10 Months or 10 Minutes, Why Evidence of a Prolonged Hazard Makes for More Successful Premises Liability Cases
Injuries occur in restaurants, hospitals, grocery stores, and a variety of public places every day. These injuries can be caused by a variety of things, such as a collapsing chair or an unseen puddle. While many believe that the restaurant, hospital, or grocery store (termed businesses for the rest of this article) where the accident occurred should be automatically responsible for injuries caused by the hazardous condition on their property. This, however, is not necessarily true. While businesses generally have a responsibility to the public to keep their floors and chairs in a safe condition, the mere fact that a hazardous condition existed—and caused an individual’s injury—will not in and of itself establish liability on the part of the business. Rather, the plaintiff must prove a variety of factors before the business may be held liable. Specifically, the plaintiff has the burden of proving: (1) that the business had actual or constructive knowledge of a condition on the premises; (2) that the condition posed an unreasonable risk of harm; (3) that the store did not exercise reasonable care to reduce or to eliminate the risk; and (4) that the store's failure to use such care proximately caused the plaintiff's injuries.
Establishing the business had constructive knowledge of the hazardous condition is arguably one of the hardest elements to prove in a premises liability case—though it is a critical one as a business cannot breach a duty it does not owe and it can never owe a duty to correct a hazardous condition of which it is not aware. To that effect, the dangerous condition that caused the injury must have existed for some length of time before a business may be charged with notice of that condition. In Brookshire Brothers v. Aldridge, the Texas Supreme Court held that in order for Brookshire’s to be liable for the slip-and-fall incident that occurred in their store, the evidence must establish that it is more likely than not that the hazardous condition existed for a long enough period of time to give the business a reasonable opportunity to discover the hazard and fix it. Due to the nature of such cases, generally all the evidence of constructive knowledge will be entirely circumstantial. There are, however, better forms of circumstantial evidence that may indicate your case is more likely to succeed than others.
First, it is always a good idea for injured plaintiffs to document the scene of the accident via photographs or video. While premises liability cases may be won without such documentation, the chances of success go up substantially when the conditions of the premises at the time of the injury are documented appropriately. In cases where there is no photographic evidence, attorneys examining the potential success of a slip-and-fall case may need to resort to more creative means of establishing the existence of constructive knowledge. However, the success of such arguments is questionable at best. Take, for instance, Wal-Mart Stores, Inc. v. Gonzalez, a case in which the plaintiff argued that the macaroni salad the plaintiff slipped on had been on the floor long enough to establish the constructive knowledge element because it was contaminated with a lot of dirt and had other cart and footprints in it. In considering this argument the court stated the dirty state of the macaroni salad did not make it more likely than not that salad had been on the floor long enough to charge store with constructive notice of it.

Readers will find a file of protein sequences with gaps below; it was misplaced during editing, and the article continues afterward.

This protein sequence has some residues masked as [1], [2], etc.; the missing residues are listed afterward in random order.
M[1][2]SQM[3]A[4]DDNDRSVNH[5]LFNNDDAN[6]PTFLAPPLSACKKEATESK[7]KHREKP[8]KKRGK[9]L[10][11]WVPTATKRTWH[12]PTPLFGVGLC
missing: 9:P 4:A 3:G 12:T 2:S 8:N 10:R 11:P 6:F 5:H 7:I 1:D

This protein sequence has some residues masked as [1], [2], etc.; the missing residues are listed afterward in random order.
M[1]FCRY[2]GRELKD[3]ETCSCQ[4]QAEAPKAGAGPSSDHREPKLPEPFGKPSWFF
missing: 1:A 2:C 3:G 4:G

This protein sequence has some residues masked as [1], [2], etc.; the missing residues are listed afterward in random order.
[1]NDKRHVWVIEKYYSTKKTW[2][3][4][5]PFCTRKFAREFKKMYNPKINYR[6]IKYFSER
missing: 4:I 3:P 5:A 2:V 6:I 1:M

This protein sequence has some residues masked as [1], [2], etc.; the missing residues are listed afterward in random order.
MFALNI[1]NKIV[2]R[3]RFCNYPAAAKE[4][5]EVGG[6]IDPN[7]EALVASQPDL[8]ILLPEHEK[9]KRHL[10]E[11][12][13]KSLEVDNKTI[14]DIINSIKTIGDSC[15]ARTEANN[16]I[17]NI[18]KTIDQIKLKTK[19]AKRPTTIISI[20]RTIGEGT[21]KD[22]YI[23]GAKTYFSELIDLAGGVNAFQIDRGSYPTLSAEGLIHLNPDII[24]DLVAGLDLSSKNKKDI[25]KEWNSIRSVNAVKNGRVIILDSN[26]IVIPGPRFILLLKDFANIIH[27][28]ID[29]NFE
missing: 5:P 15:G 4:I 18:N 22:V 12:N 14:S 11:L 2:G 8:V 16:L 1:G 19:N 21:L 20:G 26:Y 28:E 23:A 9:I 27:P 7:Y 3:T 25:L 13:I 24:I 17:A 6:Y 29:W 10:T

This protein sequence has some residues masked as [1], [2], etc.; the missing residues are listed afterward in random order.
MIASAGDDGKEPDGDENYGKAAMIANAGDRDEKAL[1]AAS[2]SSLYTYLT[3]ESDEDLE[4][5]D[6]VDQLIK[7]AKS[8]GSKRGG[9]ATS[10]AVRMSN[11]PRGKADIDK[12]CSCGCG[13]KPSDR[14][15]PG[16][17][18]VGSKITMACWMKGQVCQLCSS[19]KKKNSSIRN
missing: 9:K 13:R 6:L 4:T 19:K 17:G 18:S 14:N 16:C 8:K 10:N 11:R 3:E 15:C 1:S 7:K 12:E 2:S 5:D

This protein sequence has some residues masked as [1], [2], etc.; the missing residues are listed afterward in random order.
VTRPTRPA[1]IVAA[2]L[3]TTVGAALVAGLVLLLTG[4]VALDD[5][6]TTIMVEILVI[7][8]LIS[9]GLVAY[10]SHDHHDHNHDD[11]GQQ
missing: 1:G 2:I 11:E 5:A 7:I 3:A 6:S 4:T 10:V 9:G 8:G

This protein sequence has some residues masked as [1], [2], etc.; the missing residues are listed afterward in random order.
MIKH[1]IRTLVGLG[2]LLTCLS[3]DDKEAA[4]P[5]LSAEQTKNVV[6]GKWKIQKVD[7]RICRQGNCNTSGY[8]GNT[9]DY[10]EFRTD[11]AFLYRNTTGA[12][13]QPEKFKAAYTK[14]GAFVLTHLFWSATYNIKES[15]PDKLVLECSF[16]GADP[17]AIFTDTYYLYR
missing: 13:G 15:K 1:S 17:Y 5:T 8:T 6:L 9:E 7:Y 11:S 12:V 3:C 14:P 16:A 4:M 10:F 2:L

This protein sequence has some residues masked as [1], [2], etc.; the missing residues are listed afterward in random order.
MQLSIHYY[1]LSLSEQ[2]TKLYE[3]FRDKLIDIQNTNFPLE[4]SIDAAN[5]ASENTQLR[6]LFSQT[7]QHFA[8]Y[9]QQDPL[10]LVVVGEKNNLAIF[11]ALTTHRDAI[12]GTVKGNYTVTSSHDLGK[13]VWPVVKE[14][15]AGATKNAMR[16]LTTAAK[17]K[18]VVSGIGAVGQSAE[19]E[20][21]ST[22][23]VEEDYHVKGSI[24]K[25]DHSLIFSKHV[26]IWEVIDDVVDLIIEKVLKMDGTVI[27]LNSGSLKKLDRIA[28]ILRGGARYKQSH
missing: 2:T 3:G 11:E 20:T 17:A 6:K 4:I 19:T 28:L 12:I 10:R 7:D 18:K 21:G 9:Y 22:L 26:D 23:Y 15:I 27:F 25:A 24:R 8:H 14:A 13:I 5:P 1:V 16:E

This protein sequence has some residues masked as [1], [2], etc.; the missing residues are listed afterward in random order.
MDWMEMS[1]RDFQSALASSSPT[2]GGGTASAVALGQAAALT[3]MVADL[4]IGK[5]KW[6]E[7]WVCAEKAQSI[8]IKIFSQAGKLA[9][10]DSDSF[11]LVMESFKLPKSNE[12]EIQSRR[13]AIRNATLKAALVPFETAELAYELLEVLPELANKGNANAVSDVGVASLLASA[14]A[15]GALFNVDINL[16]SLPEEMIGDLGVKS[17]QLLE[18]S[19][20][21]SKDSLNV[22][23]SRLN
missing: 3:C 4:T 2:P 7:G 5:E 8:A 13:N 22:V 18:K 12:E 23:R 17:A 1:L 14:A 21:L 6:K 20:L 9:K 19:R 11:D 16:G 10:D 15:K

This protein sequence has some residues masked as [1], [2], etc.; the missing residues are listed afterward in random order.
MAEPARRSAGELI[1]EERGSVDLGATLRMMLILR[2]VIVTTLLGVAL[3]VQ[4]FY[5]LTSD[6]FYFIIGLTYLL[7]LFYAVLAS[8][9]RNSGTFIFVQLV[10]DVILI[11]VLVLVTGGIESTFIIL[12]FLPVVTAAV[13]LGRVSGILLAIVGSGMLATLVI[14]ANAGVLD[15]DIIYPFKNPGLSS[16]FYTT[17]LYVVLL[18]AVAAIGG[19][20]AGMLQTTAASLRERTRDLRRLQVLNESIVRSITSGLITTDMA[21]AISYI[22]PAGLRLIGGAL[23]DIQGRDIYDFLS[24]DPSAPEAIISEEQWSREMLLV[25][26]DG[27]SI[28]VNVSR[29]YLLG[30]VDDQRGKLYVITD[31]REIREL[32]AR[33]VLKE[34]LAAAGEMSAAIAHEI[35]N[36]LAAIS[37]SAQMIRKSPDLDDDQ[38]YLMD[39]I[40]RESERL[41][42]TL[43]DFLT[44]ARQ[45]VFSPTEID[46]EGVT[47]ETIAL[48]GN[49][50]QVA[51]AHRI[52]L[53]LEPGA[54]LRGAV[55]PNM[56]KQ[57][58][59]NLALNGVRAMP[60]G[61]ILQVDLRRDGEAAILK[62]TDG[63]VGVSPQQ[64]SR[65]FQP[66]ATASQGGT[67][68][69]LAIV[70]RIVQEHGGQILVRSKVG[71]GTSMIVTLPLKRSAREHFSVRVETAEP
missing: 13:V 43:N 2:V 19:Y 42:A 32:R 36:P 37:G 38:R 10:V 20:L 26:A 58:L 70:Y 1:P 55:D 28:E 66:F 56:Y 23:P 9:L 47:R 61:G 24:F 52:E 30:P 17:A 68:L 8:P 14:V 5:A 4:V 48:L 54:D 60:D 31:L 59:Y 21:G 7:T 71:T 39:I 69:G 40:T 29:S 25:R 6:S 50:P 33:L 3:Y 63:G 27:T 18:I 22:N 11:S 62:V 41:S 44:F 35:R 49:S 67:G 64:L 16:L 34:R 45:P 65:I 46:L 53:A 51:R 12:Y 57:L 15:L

Plaintiffs are much more likely to succeed, however, when there is evidence of a prolonged, or repeated, hazard over a period of time rather than evidence that may or may not indicate the hazard existed for a certain number of minutes. For instance, a stained floor caused by a continually leaky fridge or a rusty spot on a metal surface will certainly have a better chance of establishing constructive knowledge. While evidence that a hazard has existed for a certain period of minutes may in come cases be substantial enough to establish constructive knowledge (such as a puddle that 3 employees walked past in a 10 minutes time span), cases employing such evidence are generally less likely to succeed.
 Brookshire Grocery Co. v. Taylor, 222 S.W.3d 406 (Tex. 2006); H.E.B. Grocery Co. v. Resendez, 988 S.W.2d 218 (Tex. 1999); Wal-Mart Stores, Inc. v. Diaz, 109 S.W.3d 584 (Tex. App.—Fort Worth 2003, no pet.).
 Motel 6 G.P., Inc. v. Lopez, 929 S.W.2d 1, 4 (Tex. 1996); Gillespie v. Kroger Texas, L.P., 415 S.W.3d 589, 592 (Tex. App.—Dallas 2013, pet. denied).
 Brookshire Bros., Ltd. v. Aldridge, 438 S.W.3d 9, 16 (Tex. 2014).
 Aldridge, 438 S.W.3d at 16.
 Gonzalez, 968 S.W.2d at 936.